As a varsity cheerleader, fourth-year University of Virginia student Avery Rocke knows how to get the fans pumped up. As a Madison House volunteer with the PB&J Fund, she knows how to wield a kitchen knife and help children stay safe while fixing healthy foods.
Beyond the fun she has in these activities, Rocke, a foreign affairs major, has gained valuable skills and experience that have helped her in her post-graduation job search.
Many of those experiences have come through Madison House, the student volunteer center at UVA. For the second year, Rocke, who grew up in Clifton, is serving as the head program director of PLAY, one of many volunteer programs at Madison House. PLAY oversees after-school activities for children with six partner organizations, including the PB&J Fund, Boys & Girls Clubs, community centers and nature-oriented program sites such as Wildrock in Crozet. UVA student volunteers serve as mentors and role models while helping children with homework and playing games.
Rocke appreciates the “tangible impact” that Madison House programs make, she said.
When she started going to the PB&J Fund, a nonprofit organization in downtown Charlottesville that teaches children about cooking, as a first-year student, Rocke hadn’t had much experience with children. But the staff was so passionate that the experience was delightful and stimulating, she said.
“The kids are learning valuable skills and learning about healthy eating choices. The staff members give great recipe ideas that you can make at home,” she said. After the group fixes something, everyone eats together, and the children even help with the dishes, she said.
In addition to her weekly session at the PB&J Fund, Rocke mobilizes and oversees six program directors and 40 to 80 student-volunteers in the PLAY program. She ensures the sites have enough volunteers and that the program directors have enough resources for the volunteers to offer engaging activities.
The continuity of the volunteers showing up each week helps earn the trust of the youth and build relationships, which she called “really special.”
“When you show them you’re there for them, they show you how delightful they are,” Rocke said.
Just as Madison House volunteers act as ambassadors for UVA, cheerleaders are ambassadors for the University in a different arena. With both the Madison House program and the cheerleading team, Rocke has forged deeper connections with the University and the local community, she said.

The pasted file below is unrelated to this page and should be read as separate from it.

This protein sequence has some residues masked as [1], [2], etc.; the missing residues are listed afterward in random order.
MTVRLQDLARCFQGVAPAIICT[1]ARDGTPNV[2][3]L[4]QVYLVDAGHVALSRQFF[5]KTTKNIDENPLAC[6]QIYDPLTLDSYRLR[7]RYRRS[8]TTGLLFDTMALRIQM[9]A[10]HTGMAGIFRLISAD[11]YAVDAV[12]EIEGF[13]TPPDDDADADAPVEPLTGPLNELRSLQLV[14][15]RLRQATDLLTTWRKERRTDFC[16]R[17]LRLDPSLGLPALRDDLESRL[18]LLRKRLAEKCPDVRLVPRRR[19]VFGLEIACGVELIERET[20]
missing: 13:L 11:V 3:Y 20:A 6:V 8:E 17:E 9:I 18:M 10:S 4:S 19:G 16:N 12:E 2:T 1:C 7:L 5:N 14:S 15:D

“I’ve been able to meet people I probably wouldn’t have otherwise,” she said. “Through these two avenues, I get to do things I love and that are fulfilling.”
Although Rocke was part of an all-star cheerleading team in high school, she didn’t try out for the cheer squad in her first year at UVA, preferring to spend her time getting acclimated to college. She missed it so much, however, that she joined the all-female squad her second year. They cheer at football games and women’s basketball games, mostly at home. (UVA also has a coed team that cheers at football and men’s basketball games.)
Kelley Haney, the spirit coordinator for the cheerleading and dance teams, said Rocke’s “fantastic personality” comes through in her interactions with the public. Her social skills are top-notch, Haney said.
One of Rocke’s most memorable moments came when she went up in the stands to wish a Wahoo fan who turned 91 a happy birthday, she said.
She loves looking up at the fans, stoking their spirit and being part of it all, she said.
Plus, all that tumbling, the stunts and conditioning 12 hours a week are really good exercise. Their coach, Leanne Higgins, is also a personal trainer. Rocke, who also works at Ragged Mountain Running, loves the discipline, as well as the team-oriented emphasis, she said.
Making a human pyramid, for example, is the epitome of teamwork and physical precision, Rocke said. If everyone doesn’t do her part, they all fall down.
“It requires everyone to work together,” she said.
Her leadership and teamwork experiences both on the cheerleading squad and at Madison House made the difference in securing a job after graduation, Rocke said.
Working on Capitol Hill probably didn’t hurt either. Last summer, Rocke interned with Darrell Issa, a Republican Congressman from California’s 49th district. She talked with constituents on the phone, gave tours of the Capitol and ran signature pages for votes in the tunnels between offices and the House floor.
After she graduates, she’ll work for Deloitte in the Federal Human Capital division, helping agencies manage their most important resources: people. It’s a job that will require excellent people skills, teamwork and experience coordinating many different groups and logistics – all things Rocke has already proved she does very well.